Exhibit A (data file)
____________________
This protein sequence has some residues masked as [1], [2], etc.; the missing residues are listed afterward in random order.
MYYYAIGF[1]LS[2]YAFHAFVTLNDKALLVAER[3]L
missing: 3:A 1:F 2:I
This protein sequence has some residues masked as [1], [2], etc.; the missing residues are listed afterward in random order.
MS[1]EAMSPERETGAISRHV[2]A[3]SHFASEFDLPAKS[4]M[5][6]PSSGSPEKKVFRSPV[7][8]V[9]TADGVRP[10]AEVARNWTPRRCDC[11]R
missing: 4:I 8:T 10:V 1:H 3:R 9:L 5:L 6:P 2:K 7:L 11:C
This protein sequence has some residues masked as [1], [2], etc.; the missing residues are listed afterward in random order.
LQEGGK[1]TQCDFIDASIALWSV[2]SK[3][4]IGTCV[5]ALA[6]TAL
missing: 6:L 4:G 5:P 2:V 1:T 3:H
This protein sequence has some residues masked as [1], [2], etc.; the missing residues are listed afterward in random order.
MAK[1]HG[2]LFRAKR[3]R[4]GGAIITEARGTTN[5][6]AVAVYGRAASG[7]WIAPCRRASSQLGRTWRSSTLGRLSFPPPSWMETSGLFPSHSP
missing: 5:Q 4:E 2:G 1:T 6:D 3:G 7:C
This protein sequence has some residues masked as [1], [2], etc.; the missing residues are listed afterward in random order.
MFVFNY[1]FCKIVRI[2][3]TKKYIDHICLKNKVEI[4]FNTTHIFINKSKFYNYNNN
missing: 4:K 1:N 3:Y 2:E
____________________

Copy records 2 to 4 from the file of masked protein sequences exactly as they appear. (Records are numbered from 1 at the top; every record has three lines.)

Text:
This protein sequence has some residues masked as [1], [2], etc.; the missing residues are listed afterward in random order.
MS[1]EAMSPERETGAISRHV[2]A[3]SHFASEFDLPAKS[4]M[5][6]PSSGSPEKKVFRSPV[7][8]V[9]TADGVRP[10]AEVARNWTPRRCDC[11]R
missing: 4:I 8:T 10:V 1:H 3:R 9:L 5:L 6:P 2:K 7:L 11:C
This protein sequence has some residues masked as [1], [2], etc.; the missing residues are listed afterward in random order.
LQEGGK[1]TQCDFIDASIALWSV[2]SK[3][4]IGTCV[5]ALA[6]TAL
missing: 6:L 4:G 5:P 2:V 1:T 3:H
This protein sequence has some residues masked as [1], [2], etc.; the missing residues are listed afterward in random order.
MAK[1]HG[2]LFRAKR[3]R[4]GGAIITEARGTTN[5][6]AVAVYGRAASG[7]WIAPCRRASSQLGRTWRSSTLGRLSFPPPSWMETSGLFPSHSP
missing: 5:Q 4:E 2:G 1:T 6:D 3:G 7:C